BELLE INDIFFERENCE

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A term originally used by Pierre Janet to characterize the air of unconcern manifested by hysteric patients toward their physical symptoms. Instead of arousing anxiety or distress, a paralyzed arm or loss of voice is accepted with an outward calm that seems to bespeak inner satisfaction. The reason for this reaction is probably that the disability actually does produce a measure of satisfaction, since it helps to resolve a conflict, relieve anxiety, and usually brings “secondary gains” in the form of sympathy, attention, and domination over others.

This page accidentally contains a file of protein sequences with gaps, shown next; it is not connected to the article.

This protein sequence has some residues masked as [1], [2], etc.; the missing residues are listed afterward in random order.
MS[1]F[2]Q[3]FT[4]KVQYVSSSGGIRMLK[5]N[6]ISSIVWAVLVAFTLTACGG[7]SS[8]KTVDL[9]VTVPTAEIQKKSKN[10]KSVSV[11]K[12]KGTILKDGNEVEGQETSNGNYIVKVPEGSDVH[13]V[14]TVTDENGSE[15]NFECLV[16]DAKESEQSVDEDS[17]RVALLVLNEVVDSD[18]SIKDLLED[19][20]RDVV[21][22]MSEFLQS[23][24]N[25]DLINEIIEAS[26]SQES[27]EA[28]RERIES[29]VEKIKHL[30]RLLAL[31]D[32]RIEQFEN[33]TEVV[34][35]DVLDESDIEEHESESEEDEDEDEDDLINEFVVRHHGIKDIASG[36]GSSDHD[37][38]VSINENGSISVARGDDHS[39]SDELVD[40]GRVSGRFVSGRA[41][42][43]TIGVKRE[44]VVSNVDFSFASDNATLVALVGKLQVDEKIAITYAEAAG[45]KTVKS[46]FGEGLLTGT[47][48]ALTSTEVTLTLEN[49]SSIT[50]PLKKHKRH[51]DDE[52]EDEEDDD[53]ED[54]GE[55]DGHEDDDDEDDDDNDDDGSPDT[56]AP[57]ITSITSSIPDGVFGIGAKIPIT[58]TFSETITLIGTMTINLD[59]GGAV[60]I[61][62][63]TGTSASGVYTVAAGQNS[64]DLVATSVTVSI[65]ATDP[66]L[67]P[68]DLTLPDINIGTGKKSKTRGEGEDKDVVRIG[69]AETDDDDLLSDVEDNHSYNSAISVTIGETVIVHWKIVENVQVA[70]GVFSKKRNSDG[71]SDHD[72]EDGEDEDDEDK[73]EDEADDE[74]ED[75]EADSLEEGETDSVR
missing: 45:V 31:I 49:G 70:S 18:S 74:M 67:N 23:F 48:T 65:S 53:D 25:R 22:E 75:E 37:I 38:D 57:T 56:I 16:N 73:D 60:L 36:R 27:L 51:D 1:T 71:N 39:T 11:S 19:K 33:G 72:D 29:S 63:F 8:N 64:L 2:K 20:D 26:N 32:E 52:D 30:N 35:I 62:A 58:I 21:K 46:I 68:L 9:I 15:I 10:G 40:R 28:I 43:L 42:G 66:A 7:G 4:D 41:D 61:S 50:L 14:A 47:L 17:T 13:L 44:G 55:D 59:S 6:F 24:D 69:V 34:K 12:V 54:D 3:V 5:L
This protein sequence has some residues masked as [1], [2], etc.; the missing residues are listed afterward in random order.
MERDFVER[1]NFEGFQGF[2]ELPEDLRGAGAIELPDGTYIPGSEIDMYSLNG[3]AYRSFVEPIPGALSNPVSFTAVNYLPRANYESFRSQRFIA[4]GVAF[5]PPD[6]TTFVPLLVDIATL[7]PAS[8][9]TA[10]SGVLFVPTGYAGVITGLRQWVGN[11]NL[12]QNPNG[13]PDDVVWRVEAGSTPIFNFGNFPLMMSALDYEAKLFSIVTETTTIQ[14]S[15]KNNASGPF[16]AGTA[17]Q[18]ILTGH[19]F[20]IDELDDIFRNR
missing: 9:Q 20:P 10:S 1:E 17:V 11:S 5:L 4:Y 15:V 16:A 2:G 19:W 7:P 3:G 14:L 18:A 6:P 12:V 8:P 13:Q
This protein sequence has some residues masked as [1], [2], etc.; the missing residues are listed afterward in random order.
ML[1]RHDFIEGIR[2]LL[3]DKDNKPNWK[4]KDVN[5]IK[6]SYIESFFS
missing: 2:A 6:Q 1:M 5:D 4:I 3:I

Cite this page: N., Sam M.S., "BELLE INDIFFERENCE," in PsychologyDictionary.org, November 28, 2018, https://psychologydictionary.org/belle-indifference/ (accessed December 5, 2021).

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